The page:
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Argentina is choosing an original route to wind power development. The job is being taken on by large scale community co-operatives, six of which have installed wind turbines over the past two years. Now it seems the energy ministry is considering introducing legislation to encourage and facilitate connection of independent power plant and sales of power to the grid. Wind power will be given first priority.

"There is no doubt this regulation will help the growth of wind generation by means of medium to large size machines," says Argentinean wind energy consultant Fernando Braconi, from Buenos Aires. "With a moderated introduction of wind energy to Argentina there should be good business opportunities for independent power producers and for manufacturers of wind turbines."

Leading the way in co-operative development is the Co-operative Popular de Comodora Rivadavia Limitada in the province of Chubut. It installed two Micon 250 kW wind turbines from Denmark in January 1994 to test the huge wind resource of the Patagonia. Since then, no less than four other communities have followed suit. In the past two years nearly 2.5 MW of wind plant have gone in the ground in Argentina.

For a country which only reached relative economic stability in 1990 -- and which has only recently privatised its entire electricity supply industry -- these are encouraging signs for the wind industry. Power generation in Argentina is otherwise based on fossil fuel, hydro and nuclear. Of the nearly 53 GWh supplied in 1993, thermoelectric plants supplied some 46.8%, hydro 38.5% and nuclear 14.7%.

Until now, Argentina has dabbled very little in renewable energy for electricity generation, but the windswept Patagonia region -- with one of the best wind energy resources in the world -- has spawned a substantial industry for water pumping windmills over the past 25 years. Today it is estimated that more than 500,000 windmills are operated on farms scattered throughout the country, explains Braconi.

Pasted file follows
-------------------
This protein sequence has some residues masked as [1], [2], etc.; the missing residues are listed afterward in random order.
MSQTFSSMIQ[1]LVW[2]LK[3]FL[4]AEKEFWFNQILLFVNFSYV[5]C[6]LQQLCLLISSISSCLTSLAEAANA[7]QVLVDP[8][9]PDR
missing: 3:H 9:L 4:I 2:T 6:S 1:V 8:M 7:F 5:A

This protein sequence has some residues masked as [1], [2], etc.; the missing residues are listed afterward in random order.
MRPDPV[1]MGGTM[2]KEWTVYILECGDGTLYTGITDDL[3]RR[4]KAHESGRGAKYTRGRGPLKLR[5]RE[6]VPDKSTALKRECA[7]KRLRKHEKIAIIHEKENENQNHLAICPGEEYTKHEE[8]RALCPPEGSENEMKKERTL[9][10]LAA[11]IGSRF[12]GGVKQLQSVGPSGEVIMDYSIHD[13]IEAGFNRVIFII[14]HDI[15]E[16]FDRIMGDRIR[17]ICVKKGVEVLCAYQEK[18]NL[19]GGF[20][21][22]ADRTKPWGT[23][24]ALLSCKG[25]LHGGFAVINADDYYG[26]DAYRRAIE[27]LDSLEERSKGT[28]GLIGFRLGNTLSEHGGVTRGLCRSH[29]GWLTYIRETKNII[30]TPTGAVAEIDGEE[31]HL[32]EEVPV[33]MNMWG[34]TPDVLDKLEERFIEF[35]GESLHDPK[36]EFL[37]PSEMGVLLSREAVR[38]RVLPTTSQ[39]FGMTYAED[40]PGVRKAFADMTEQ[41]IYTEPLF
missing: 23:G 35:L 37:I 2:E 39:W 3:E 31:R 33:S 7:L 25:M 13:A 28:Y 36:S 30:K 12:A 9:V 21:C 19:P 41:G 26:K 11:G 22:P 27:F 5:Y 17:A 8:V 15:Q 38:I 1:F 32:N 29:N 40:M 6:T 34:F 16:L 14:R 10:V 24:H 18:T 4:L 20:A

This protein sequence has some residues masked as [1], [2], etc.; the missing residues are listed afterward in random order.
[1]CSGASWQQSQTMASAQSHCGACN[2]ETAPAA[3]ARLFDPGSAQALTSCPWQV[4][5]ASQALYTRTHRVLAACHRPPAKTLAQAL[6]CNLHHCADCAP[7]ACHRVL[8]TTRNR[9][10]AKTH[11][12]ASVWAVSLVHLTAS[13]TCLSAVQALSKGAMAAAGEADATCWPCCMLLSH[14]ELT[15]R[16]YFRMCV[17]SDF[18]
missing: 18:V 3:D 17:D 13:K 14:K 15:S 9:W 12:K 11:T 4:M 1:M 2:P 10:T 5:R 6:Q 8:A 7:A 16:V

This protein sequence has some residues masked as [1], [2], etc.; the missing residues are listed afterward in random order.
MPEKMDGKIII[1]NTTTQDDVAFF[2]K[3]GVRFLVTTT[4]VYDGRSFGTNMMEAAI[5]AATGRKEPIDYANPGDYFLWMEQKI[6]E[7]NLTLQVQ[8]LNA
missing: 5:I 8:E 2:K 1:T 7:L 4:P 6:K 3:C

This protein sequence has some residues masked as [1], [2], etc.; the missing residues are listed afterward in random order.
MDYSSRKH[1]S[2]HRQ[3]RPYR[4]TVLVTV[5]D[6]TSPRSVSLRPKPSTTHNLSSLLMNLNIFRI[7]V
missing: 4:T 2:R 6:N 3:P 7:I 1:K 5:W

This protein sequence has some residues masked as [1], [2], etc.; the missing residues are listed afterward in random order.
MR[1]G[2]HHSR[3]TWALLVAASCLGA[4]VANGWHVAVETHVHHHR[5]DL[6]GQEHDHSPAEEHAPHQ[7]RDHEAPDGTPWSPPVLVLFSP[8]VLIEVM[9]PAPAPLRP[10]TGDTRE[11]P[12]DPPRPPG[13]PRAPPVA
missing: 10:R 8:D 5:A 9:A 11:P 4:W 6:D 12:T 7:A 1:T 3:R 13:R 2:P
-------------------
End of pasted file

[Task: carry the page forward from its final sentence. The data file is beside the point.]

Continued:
Recent efforts to quantify the wind resource in the 800,000 square kilometres of the Patagonia leave no doubt about its scale, he adds. According to data collected by the Regional Center of Wind Energy (CREE) in Rawson in the province of Chubut, wind energy potential is more than 2500 kWh per square metre of rotor swept area.

Studies published by the Argentine energy agency also suggest there are good sites for wind development in the centre and north of the country. Wind data has been collected at a height of ten metres at more than 110 measuring stations scattered throughout the country.

Prior to Comodora Rivadavia's pioneering installation of its two Micon units, the only other electricity generating wind plant of any size in Argentina was at Rio Mayo, also in Chubut. This pilot plant of four German Aeroman turbines, each rated at 30 kW, was installed by the town to augment a local diesel grid of 1.3 MW. The project was Argentina's first taste of wind power and, although problems were encountered with the system as a whole, it gave other Argentinean townships an appetite for more.

Comodora Rivadavia is a town of 124,000 citizens, mainly earning a living from textiles, crude oil and natural gas production, with port activities and fishing playing an increasing role. Since 1993 the co-operative has supplied a variety of services to the community, the main one being electricity. Its first step into wind energy was as far back as 1983 when it agreed to operate a Dornier 25 kW vertical axis wind turbine for the Argentine National Commission for Aerospace Investigation. "This pilot machine gave the co-operative some credibility as a wind power generator and proved that the Patagonia is a great area for wind energy," says Braconi.

Despite the availability and relatively low cost of natural gas in the region, the co-operative took up the challenge of producing electricity from the wind, even though no subsidies were available. Three years ago it formed a joint venture company with Micon, named Pecorsa, to install and operate two Micon units. A site was chosen atop Arenal hill, about ten kilometres from the town of Comodora Rivadavia and 400 metres above sea level. At the same time some 200 hectares of land on the hill were bought, with plans to eventually install a multi megawatt wind farm there.

Since their installation in January 1994, output from the two wind turbines has exceeded expectations with a mean annual wind speed measured at 9.3 m/s, the lowest winds blowing in the autumn at 8.3 m/s and the highest mean registered in the spring, an impressive 10 m/s.

"The co-operative can feel very proud of itself. It is the first in Argentina to offer a community this service. The community saves over one million cubic metres of natural gas," says Braconi.

As well as looking at legislation for connecting wind plant to the grid, the energy ministry is also aware of the considerable potential of the remote market in Argentina. Many outlying communities are reliant on expensive diesel oil for their electricity generation, with others totally without power.

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